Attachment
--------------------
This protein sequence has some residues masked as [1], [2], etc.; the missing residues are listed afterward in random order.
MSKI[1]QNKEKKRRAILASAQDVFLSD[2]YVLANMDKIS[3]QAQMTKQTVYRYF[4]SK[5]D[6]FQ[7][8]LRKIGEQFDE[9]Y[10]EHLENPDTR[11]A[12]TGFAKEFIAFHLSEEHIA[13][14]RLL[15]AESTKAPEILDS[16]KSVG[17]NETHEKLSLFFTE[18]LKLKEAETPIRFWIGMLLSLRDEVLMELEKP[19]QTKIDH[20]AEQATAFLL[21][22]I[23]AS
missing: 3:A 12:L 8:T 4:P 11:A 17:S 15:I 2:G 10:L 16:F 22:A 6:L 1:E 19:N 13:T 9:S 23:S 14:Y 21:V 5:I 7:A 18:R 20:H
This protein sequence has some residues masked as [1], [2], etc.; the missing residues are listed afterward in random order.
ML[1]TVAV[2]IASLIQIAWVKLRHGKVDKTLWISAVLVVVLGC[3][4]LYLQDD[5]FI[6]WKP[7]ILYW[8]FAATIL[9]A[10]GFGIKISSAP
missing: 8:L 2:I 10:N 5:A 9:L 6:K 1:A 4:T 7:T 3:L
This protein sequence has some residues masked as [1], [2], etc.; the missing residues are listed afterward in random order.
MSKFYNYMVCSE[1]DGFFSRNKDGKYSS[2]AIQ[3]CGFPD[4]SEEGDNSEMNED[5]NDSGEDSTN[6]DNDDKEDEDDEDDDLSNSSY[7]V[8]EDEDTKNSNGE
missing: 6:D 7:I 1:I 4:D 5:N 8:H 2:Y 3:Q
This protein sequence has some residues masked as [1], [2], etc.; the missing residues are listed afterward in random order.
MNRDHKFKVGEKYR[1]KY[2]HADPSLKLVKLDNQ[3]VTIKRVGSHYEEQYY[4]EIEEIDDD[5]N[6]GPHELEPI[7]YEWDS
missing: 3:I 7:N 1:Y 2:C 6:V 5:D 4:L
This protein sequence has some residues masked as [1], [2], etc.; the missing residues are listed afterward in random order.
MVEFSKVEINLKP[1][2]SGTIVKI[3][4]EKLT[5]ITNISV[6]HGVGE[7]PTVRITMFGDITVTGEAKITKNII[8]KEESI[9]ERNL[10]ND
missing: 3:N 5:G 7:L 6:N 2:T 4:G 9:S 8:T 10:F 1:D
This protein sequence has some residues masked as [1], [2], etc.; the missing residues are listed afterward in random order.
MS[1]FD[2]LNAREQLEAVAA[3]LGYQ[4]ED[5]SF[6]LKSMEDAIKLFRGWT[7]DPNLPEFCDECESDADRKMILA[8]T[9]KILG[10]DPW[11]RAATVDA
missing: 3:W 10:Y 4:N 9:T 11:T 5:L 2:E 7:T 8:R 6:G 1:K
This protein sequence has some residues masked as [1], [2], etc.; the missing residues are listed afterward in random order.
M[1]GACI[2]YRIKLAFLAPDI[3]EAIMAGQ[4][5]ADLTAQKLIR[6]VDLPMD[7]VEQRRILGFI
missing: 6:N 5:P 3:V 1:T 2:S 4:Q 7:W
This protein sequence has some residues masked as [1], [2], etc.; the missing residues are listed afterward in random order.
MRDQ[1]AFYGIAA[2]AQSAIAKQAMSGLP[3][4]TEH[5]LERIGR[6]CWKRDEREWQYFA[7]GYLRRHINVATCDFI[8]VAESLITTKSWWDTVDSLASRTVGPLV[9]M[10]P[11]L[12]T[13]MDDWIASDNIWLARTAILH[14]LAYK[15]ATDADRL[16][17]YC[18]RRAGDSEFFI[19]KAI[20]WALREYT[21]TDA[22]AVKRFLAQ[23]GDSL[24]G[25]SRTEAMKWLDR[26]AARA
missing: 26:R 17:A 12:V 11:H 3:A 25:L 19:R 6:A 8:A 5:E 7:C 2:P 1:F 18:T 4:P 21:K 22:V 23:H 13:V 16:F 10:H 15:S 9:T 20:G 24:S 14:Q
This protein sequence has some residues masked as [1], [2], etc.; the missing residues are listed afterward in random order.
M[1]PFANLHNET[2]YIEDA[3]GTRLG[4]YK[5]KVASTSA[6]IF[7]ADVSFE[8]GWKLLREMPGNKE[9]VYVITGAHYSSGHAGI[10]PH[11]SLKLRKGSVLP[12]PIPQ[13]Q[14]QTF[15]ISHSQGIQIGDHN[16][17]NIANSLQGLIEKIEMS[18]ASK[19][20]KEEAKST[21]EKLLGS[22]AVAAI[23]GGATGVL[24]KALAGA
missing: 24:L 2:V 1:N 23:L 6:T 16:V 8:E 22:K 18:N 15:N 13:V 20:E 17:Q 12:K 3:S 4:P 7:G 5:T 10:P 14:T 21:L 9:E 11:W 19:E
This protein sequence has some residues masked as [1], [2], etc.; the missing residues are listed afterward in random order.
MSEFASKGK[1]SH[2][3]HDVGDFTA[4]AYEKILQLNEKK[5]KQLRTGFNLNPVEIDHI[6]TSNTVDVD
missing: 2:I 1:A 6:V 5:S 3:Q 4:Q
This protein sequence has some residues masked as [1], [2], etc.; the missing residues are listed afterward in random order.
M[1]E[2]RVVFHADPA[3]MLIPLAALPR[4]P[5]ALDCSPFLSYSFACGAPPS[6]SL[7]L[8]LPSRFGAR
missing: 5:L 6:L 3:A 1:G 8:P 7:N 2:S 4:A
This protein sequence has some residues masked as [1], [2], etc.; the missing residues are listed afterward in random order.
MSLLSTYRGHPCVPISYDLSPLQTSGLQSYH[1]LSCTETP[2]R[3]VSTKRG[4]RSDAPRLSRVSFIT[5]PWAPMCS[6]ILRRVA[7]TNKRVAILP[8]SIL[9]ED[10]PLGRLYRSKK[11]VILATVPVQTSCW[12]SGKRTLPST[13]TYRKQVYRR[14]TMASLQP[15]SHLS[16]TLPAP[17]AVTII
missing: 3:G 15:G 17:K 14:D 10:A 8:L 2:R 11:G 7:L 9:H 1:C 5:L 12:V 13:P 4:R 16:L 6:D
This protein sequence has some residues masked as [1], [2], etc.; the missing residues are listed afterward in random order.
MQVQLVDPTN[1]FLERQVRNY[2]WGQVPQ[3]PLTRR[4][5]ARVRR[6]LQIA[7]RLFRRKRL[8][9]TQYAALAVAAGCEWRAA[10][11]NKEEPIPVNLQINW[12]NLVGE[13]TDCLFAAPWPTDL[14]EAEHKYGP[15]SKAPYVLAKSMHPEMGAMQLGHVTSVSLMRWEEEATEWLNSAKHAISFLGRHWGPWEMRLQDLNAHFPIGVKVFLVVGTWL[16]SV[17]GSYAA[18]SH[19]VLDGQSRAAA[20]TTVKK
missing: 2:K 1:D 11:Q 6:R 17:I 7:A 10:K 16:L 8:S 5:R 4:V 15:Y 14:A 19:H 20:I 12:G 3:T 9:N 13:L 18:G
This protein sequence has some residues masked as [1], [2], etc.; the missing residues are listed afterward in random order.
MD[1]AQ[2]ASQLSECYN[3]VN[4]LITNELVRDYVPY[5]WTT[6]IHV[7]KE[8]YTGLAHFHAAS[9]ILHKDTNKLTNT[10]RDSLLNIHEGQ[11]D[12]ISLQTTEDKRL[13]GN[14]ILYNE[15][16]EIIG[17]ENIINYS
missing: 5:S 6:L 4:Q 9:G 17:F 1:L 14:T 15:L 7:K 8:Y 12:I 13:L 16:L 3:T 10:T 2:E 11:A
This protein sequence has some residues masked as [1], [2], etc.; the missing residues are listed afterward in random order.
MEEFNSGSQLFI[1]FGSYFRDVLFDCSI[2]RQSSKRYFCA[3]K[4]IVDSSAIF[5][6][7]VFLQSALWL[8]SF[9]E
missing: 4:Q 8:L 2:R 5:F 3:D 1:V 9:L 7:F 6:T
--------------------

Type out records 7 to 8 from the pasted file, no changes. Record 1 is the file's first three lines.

This protein sequence has some residues masked as [1], [2], etc.; the missing residues are listed afterward in random order.
M[1]GACI[2]YRIKLAFLAPDI[3]EAIMAGQ[4][5]ADLTAQKLIR[6]VDLPMD[7]VEQRRILGFI
missing: 6:N 5:P 3:V 1:T 2:S 4:Q 7:W
This protein sequence has some residues masked as [1], [2], etc.; the missing residues are listed afterward in random order.
MRDQ[1]AFYGIAA[2]AQSAIAKQAMSGLP[3][4]TEH[5]LERIGR[6]CWKRDEREWQYFA[7]GYLRRHINVATCDFI[8]VAESLITTKSWWDTVDSLASRTVGPLV[9]M[10]P[11]L[12]T[13]MDDWIASDNIWLARTAILH[14]LAYK[15]ATDADRL[16][17]YC[18]RRAGDSEFFI[19]KAI[20]WALREYT[21]TDA[22]AVKRFLAQ[23]GDSL[24]G[25]SRTEAMKWLDR[26]AARA
missing: 26:R 17:A 12:V 11:H 3:A 25:L 19:R 6:A 8:A 5:E 7:C 2:P 1:F 18:T 4:P 21:K 22:V 23:H 13:V 16:F 10:H 15:S 9:T 20:G 24:S 14:Q